- makes it more difficult for customers to switch to another provider
- Dell configures PCs and supports them for large customers
- Manages the entire PC purchase
- Includes special custom features
- Becomes more difficult for the customer to switch to another vendor.

One to One Enterprise with Peapod

Online grocery
Personalized interface while shopping
Can create own virtual supermarket
Save shopping lists and retrieve lists
Opportunity to learn about its service:
- Asks: How did we do on the last order?
- Uses the relatively high response rate of 35%
- Institutes requested changes to its services

Customer Experiences
Beyond relationships
Designing, promoting, and selling unique experiences to customers
Offering distinct from customer service:
- An experience occurs when a company intentionally uses services as the
stage, and goods as props, to engage individual customers in a way that
creates memorable events
- Airline frequent flyer programs, theme parks, Saturn owner gatherings, Lexus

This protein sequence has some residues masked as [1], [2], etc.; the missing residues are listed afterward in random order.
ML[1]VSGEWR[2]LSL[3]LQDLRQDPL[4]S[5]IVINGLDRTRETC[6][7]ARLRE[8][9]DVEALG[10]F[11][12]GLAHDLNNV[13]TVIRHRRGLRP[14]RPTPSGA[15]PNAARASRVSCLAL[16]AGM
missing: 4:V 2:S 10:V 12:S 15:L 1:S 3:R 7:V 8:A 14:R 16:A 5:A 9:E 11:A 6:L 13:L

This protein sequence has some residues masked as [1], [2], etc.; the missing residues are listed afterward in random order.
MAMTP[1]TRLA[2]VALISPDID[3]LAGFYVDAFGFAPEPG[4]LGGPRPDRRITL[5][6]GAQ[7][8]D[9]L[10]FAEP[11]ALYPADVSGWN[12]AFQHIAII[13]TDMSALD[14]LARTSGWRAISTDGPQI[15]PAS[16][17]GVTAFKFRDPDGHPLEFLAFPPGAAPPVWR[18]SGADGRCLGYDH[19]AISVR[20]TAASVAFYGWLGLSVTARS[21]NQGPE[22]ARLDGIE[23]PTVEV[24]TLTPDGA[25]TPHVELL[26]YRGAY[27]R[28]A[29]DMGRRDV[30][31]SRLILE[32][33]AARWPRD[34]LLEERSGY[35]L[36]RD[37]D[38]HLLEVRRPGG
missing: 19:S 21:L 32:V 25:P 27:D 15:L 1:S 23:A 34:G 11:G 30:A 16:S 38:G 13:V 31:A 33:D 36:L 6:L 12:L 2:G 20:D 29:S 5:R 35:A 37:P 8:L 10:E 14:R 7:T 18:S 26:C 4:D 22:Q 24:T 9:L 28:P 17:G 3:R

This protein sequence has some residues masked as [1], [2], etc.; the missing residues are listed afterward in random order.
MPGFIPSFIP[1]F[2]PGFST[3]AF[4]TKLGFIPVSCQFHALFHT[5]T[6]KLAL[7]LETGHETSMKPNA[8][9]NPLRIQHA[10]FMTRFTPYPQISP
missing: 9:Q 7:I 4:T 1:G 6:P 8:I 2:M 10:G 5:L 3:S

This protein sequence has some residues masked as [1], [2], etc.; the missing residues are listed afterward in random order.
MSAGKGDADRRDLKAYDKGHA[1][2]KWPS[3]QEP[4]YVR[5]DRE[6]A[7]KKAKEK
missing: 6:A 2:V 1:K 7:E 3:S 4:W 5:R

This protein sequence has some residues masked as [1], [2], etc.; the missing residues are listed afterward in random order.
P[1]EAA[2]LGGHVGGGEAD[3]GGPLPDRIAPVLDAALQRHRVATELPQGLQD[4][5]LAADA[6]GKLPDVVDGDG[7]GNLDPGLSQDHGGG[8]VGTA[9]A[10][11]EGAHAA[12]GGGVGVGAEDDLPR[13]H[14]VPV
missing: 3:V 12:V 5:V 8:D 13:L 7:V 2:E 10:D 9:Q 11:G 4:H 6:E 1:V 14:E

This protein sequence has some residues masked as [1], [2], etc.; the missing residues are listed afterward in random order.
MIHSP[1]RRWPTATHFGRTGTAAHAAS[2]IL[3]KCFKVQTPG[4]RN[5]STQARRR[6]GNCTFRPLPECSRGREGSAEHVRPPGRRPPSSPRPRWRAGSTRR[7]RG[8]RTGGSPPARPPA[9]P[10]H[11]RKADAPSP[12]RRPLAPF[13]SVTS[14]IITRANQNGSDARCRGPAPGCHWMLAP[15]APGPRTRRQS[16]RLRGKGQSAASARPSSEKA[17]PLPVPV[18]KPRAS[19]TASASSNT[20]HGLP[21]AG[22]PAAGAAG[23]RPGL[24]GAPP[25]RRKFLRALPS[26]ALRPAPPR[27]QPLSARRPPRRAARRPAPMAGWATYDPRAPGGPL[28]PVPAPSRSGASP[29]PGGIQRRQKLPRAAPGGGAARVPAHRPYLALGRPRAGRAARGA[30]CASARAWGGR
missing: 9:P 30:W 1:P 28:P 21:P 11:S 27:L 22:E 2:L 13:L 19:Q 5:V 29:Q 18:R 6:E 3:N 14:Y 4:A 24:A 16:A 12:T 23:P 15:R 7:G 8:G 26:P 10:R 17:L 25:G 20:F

weekend brunch and car wash events.
8 Steps to Customer Experience
Create a compelling brand/distinct offering that customers can identify with.
Deliver a seamless experience across channels and touch points.
Care about customers and their outcomes.
Measure what matters most to customers
Hone operational excellence.
Value customers time.
Place customers information requirements and needs at the core.
Design to morph i.e. the ability to change practices based on customer

Dimensions and Achieving Excellence

Companies need to select their customer value goals
Supply chain, market segmentation, and skill sets required to succeed depend on
this choice.
Companies cannot excel along all these dimensions
A company needs to be dominating in one attribute, differentiate itself on another,
and be adequate in all the rest.
- Wal-Mart stands out on price and secondarily in large brand selection.